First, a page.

What Diagnosis Would Explain these Strange Symptoms?
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Q:  What Diagnosis Would Explain these Strange Symptoms?

Your site is fascinating and provides a huge amount of information. I have a diagnosis of bipolar disorder. I was diagnosed shortly after having an 'adverse reaction' to an SSRI. I DID develop symptoms of mania, but alongside this, i also developed some other strange symptoms such as: intense pressure behind my eyes, dizziness, loss of 'spirituality', feeling as though i was possessed, feelings of thoughts being 'controlled', intense adrenalin rushes which lasted for hours at a time and made me feel completely insane, changes in personality, inability to feel love or compassion. I had NOT had any symptoms of mania before taking SSRIs and the symptoms appeared within a couple of days of starting the medication. The above symptoms also included or alternated with very very fast thoughts, bursts of intense euphoria and no need for sleep - and outrageous/out of character behaviour. My question is: how do you know whether or not someone has bipolar disorder after developing mania on antidepressants, or if they simply had a bad reaction to the medication. I agree that i developed symptoms of mania but what diagnosis would explain the other strange symptoms that i had. THEY aren't related to bipolar disorder.  

One thing that you are very correct in is your theory of antidepressants causing rapid cycling. I was only on them for a few weeks, but after i stopped taking them, my mood was so unstable - i was having huge shifts in energy and mood during the space of hours. I had NEVER had this before i took ADs. It truly feels as though they have caused some form of 'brain damage'. Any ideas?


Dear Julia --
 Thank you for this account.  It's a classic description of what I have been worrying about for years.

You raise a couple of questions:

A. What about those other symptoms/experiences that don’t look like “bipolar”?
B. Brain damage?

A. Let's take these one at a time.

·         intense pressure behind my eyes -- not sure, could be a side effect of sorts, I suppose.

·         dizziness -- pretty common SRI side effect.

·         loss of 'spirituality', inability to feel love or compassion -- I lump these together because they both might be part of a common reaction to an SRI, which has been called "apathy", a loss of ability to experience intense emotions of any kind.

·         feeling as though i was possessed, thoughts of being controlled -- this might actually fit with "mania", especially if that mania was approaching delusional proportions, which is possible.

·         intense adrenalin rushes which lasted for hours at a time and made me feel completely insane -- not sure exactly how to explain this, but I do hear about it from people with bipolar disorder, describing what happened when they took an antidepressant once, and explaining why they never wanted to take it again.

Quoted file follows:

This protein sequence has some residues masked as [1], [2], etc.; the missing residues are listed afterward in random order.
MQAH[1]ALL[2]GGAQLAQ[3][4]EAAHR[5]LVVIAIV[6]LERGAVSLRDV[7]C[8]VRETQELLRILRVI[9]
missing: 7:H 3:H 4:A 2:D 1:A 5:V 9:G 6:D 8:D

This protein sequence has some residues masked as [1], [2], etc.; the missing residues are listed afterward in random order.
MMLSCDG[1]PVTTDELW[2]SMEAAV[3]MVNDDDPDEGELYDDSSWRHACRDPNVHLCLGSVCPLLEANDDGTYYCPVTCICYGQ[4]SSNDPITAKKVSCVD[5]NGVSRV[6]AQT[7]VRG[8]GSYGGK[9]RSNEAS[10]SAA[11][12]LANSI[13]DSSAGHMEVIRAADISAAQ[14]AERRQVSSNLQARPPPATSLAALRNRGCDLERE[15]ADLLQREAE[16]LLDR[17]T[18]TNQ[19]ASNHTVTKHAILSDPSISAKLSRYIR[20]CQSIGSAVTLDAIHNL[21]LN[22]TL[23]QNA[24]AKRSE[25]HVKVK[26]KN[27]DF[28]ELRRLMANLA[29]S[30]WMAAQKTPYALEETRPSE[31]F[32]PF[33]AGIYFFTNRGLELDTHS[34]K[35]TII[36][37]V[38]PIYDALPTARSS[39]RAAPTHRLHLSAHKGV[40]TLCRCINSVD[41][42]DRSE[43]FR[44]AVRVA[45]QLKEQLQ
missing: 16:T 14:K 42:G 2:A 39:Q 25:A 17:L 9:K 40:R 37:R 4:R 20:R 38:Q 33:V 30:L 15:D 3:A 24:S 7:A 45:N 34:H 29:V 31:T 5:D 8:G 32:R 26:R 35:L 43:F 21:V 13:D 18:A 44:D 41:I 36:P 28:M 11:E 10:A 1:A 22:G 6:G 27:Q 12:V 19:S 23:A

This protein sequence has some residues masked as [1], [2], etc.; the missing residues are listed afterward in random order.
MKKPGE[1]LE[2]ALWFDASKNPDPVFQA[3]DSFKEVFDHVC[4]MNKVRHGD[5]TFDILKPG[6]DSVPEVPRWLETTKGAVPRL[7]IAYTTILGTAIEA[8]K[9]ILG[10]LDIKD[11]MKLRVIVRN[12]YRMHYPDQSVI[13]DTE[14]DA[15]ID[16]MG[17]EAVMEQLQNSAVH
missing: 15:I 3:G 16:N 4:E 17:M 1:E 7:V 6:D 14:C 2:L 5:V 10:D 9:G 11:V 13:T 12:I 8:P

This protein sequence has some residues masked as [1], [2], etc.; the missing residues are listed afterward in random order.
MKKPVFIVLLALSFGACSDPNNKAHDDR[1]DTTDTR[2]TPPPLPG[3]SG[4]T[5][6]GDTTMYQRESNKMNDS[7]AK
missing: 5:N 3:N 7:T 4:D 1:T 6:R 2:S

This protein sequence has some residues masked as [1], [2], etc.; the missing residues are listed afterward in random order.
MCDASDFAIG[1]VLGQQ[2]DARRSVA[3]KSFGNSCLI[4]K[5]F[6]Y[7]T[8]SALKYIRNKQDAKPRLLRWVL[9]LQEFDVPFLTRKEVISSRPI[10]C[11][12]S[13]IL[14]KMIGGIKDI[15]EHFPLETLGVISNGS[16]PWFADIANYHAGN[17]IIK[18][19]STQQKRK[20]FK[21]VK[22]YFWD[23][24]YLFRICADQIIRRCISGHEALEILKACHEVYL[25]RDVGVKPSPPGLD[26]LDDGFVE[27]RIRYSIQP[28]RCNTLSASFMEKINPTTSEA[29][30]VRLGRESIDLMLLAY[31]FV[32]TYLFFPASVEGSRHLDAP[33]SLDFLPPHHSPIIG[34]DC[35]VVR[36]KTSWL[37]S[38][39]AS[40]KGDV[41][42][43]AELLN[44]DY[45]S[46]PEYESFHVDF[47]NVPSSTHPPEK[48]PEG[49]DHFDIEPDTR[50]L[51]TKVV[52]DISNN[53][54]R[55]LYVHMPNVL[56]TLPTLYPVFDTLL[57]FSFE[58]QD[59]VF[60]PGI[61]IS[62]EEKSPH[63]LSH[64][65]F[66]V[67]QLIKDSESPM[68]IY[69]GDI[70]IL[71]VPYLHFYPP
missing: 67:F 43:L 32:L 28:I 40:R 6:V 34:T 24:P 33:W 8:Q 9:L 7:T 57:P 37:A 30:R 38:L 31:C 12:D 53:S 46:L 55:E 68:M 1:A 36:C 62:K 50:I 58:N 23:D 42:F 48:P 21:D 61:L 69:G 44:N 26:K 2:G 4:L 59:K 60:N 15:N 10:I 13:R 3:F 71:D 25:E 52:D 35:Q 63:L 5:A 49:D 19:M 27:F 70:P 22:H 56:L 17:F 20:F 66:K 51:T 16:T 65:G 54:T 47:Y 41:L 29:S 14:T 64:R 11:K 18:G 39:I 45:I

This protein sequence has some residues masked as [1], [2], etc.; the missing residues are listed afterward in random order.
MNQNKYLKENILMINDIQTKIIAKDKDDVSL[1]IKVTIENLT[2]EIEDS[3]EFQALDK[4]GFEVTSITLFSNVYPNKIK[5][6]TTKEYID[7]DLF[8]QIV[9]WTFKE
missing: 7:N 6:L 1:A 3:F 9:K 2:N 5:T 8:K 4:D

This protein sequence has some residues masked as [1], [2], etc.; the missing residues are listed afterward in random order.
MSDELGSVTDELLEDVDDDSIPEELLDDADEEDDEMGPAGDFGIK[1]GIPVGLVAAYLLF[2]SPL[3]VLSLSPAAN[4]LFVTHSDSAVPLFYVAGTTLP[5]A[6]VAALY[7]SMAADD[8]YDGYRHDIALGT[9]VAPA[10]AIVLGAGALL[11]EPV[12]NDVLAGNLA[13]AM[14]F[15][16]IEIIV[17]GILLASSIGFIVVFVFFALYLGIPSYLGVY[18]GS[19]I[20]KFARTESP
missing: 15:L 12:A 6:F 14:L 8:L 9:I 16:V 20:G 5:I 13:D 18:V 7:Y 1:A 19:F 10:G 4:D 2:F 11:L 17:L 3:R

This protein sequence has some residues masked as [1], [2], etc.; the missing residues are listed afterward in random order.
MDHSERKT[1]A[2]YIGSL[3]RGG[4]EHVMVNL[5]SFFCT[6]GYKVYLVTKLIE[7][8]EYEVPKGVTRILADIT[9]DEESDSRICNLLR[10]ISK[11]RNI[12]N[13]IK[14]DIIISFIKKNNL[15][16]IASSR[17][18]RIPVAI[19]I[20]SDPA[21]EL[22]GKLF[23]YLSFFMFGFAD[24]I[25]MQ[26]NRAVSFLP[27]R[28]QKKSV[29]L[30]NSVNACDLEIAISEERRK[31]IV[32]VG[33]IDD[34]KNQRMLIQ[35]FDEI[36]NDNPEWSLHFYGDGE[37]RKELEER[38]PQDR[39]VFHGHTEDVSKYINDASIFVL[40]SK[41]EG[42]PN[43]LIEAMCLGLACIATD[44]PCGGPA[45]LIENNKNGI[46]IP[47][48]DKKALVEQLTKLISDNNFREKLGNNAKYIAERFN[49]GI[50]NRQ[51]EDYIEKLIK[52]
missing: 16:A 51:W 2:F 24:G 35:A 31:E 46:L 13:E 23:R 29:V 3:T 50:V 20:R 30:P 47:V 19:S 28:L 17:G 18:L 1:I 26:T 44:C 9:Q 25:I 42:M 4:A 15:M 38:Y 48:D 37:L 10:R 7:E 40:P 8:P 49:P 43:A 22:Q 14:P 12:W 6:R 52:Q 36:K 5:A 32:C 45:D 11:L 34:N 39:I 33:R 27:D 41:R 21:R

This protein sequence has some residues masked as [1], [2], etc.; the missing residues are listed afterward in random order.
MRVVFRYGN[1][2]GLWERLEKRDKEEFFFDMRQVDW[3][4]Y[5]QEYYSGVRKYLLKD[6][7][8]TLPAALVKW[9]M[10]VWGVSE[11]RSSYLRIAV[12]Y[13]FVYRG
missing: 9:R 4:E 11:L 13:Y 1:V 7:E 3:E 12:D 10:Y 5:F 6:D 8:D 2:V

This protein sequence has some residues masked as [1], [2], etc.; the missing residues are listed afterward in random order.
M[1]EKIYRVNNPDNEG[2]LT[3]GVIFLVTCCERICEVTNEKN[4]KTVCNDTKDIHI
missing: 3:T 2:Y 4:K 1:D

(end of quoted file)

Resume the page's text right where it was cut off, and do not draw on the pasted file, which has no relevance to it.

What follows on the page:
·         changes in personality -- that fits pretty well with an induced mania.

So overall I would say that there is nothing too terribly mysterious about what you experienced. Most or all of it can be explained on the basis of what can happen when someone with bipolar disorder (or the potential it) takes an antidepressant. As you may know, there is intense controversy amongst psychiatrists as to how often this happens. Some think it is really uncommon. In my practice it seems quite common, but of course I have a very selected set of patients who come see me because they have not done well on typical treatments, which often include an antidepressant (or several, or many).

B. Brain Damage?
 I wish I could just dismiss this idea. In your case, I think you ought to presume that this is not "brain damage", meaning some kind of irreversible change.  In my experience, it
can often take months for the changes induced by an antidepressant to go away. But you should presume that they will.

Why this presumption? Well, if you were to presume anything else, you'll spend the next several months worrying about that. There is really no way to tell. Organized psychiatry has never identified a long-lasting damage associated with taking an antidepressant -- which means that lots of pretty brain he people have been watching patients for years, and never recognized such a syndrome (never mind about the psychiatrists out there that are not so brainy, or not really watching) .

As you may know, a psychiatrist named Glenmullen has made a big deal describing “brain damage” he associates with antidepressants. I think that is somewhat irresponsible of him, and invoking that term, because after all, what exactly does it mean? The main concern I have about antidepressants is their potential for inducing symptoms of bipolar disorder that might not have emerged without the provocation of the antidepressant (or maybe might have emerged only many years later).  Once that happens, will this newly emerged "bipolar disorder" go away, if the antidepressant is removed? On that issue, I'm not so sure. It's not really "brain damage", though.

Thank you for your question. I hope things go well from here.

Dr. Phelps


Published in August, 2009


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